Kyrgyzstan: Opposition Politician's Top Ally Gets 12-Year Prison Sentence
A court in Kyrgyzstan has sentenced a member of parliament and a close ally of the runner-up in recent presidential elections to 12 years in prison on corruption charges.
The judge at Pervomaisky court in Bishkek ruled on January 4 to find Kanatbek Isayev guilty of abusing the tender process during the building of municipal facilities while he was mayor of the town of Tokmok, between 2008 and 2010.
Isayev, who is a lawmaker with the Kyrgyzstan party, is only the latest of several members of parliament to be jailed in recent months. By virtue of his deputy status, the period of time for which he will have to serve time in prison has been commuted to eight years.
Isayev and his allies have called the charges against him politically motivated.
“Unfortunately, the justice system operates at the behest of the White House,” Isayev said, alluding to the president’s office in Bishkek.
The case against Isayev on this particular charge was initially filed in 2011, shortly after he left his post as Tokmok mayor and before he became a member of parliament.
The matter lay dormant for some time but was revived in 2017 after Isayev stepped down as head of the Kyrgyzstan faction in parliament. Commentators link the turn of events to the politician’s opposition to government efforts to reform the constitution undertaken in 2016. Many of the most high-profile opponents of that reform, who include the leader of the opposition Ata-Meken party, Omurbek Tekebayev, have also been jailed.
Isayev drew further unwanted attention to himself by throwing his weight behind presidential candidate and multimillionaire Omurbek Babanov in the October elections.
Two weeks before the vote, the General Prosecutor’s Office announced it was filing yet more criminal proceedings against Isayev, accusing him of planning to provoke violent unrest in the event of Babanov losing the election. A trial on those charges is still pending.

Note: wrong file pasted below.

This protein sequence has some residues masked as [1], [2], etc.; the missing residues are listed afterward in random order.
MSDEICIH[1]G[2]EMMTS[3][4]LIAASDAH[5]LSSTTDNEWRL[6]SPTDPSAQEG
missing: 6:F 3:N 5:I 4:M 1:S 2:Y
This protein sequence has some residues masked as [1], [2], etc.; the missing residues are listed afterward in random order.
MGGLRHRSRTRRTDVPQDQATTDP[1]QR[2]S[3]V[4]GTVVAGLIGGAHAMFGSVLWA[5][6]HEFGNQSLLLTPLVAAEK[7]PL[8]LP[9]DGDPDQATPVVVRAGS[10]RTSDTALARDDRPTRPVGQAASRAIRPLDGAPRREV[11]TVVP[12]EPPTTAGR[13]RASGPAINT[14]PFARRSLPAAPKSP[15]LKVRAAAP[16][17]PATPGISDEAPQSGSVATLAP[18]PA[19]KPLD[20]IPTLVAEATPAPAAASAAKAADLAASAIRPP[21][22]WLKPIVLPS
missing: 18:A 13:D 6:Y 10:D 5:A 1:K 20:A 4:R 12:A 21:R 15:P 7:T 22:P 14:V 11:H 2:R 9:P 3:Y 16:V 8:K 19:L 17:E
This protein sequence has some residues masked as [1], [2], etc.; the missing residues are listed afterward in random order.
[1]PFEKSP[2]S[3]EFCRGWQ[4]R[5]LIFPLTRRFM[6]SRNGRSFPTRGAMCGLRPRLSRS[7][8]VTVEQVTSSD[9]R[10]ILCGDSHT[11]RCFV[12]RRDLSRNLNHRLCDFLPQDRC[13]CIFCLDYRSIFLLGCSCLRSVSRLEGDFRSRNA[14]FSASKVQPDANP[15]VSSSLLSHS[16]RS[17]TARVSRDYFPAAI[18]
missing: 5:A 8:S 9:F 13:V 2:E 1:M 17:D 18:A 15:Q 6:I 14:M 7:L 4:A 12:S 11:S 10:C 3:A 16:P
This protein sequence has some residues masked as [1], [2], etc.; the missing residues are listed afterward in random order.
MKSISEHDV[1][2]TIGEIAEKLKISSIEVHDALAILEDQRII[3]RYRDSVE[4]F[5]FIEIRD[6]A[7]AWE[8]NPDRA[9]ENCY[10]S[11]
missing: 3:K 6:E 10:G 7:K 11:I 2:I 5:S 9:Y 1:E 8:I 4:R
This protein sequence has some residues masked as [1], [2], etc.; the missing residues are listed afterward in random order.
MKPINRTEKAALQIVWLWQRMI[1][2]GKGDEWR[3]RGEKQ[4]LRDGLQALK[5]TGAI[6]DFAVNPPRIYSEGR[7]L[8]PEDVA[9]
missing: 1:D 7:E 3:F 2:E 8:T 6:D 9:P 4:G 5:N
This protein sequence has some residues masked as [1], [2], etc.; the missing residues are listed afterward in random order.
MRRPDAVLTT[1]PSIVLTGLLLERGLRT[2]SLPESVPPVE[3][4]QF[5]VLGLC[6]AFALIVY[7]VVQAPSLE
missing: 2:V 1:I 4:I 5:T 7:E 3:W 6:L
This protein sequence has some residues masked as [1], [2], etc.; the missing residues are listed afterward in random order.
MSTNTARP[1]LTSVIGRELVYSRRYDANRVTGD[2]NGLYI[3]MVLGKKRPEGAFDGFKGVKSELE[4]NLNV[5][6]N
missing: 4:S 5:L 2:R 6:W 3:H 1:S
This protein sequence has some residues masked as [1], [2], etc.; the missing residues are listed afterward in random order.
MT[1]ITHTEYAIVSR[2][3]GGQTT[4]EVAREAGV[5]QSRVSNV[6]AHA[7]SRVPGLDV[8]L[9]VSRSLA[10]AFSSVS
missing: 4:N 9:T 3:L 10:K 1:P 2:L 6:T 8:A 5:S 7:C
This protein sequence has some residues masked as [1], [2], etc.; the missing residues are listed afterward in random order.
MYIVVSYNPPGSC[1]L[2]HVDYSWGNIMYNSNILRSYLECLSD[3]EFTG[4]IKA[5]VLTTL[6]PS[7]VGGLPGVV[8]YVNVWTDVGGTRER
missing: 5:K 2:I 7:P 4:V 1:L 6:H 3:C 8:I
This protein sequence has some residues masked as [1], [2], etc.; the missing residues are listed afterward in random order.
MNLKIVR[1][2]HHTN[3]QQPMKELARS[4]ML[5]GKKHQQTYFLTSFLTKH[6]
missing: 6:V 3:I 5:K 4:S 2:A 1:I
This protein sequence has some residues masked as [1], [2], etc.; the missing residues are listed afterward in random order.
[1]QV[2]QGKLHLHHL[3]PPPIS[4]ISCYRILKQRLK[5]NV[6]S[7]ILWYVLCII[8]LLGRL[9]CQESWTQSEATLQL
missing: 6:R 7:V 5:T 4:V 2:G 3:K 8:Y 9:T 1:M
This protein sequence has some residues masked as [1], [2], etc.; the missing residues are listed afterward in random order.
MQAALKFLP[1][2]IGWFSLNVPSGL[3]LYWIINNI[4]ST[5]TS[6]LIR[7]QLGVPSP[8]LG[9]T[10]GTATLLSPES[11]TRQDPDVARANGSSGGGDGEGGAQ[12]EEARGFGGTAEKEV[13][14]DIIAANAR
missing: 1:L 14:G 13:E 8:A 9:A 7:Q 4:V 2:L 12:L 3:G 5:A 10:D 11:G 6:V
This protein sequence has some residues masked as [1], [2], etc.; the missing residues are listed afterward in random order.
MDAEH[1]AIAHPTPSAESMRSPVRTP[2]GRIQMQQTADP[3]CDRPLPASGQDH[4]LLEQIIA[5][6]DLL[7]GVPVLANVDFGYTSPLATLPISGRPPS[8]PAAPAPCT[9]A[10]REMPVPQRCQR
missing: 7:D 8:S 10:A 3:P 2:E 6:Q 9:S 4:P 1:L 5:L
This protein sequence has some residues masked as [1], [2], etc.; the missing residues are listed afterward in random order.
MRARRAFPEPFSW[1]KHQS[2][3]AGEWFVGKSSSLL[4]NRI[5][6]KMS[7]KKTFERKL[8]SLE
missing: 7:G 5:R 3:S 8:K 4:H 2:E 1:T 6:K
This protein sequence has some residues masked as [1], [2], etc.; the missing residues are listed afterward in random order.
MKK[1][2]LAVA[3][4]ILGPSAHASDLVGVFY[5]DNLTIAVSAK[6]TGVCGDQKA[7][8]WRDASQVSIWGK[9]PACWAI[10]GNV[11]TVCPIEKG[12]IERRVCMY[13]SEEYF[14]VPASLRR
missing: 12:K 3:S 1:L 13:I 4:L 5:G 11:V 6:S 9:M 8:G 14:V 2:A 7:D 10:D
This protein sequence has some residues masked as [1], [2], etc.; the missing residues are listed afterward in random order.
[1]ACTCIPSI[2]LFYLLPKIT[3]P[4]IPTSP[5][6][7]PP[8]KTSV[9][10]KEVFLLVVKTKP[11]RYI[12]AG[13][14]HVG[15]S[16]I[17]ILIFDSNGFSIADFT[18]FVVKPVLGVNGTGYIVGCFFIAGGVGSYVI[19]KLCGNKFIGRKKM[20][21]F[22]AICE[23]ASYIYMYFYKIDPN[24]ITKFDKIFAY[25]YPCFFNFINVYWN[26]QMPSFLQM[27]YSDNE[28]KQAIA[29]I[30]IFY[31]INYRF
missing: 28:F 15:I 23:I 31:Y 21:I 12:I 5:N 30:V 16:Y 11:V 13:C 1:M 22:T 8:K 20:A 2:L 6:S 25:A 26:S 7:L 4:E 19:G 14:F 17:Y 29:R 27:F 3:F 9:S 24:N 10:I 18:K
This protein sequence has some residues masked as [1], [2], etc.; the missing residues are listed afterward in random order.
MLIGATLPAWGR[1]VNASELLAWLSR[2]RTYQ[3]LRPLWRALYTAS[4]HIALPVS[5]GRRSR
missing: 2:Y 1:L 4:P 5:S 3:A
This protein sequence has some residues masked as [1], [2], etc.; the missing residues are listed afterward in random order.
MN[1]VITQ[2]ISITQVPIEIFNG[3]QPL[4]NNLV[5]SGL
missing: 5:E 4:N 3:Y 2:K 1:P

After losing the election, Babanov himself became object of potential criminal investigations, including on suspicion of whipping up ethnic tension during his campaign.
In late December, in an evident attempt to ward off prosecution, Babanov announced that he was definitively quitting politics. He is currently based outside the country.
Under the constitution, members of parliament, the Jogorku Kenesh, can only be prosecuted in the event of the majority of lawmakers voting in favor of such action. Exceptions are made more for “grave offenses,” however, and Isayev’s alleged crimes were deemed to fall under that category.
The crackdown on opponents to the ruling regime and independent journalists began in earnest toward the end of former President Almazbek Atambayev’s single six-year term, which concluded in November. It is not yet certain that his successor and close ally, Sooronbai Jeenbekov, intends to pursue a similarly intense battle against his critics, although there has been no indication that the new president is considering revisiting any politically contentious cases from the past.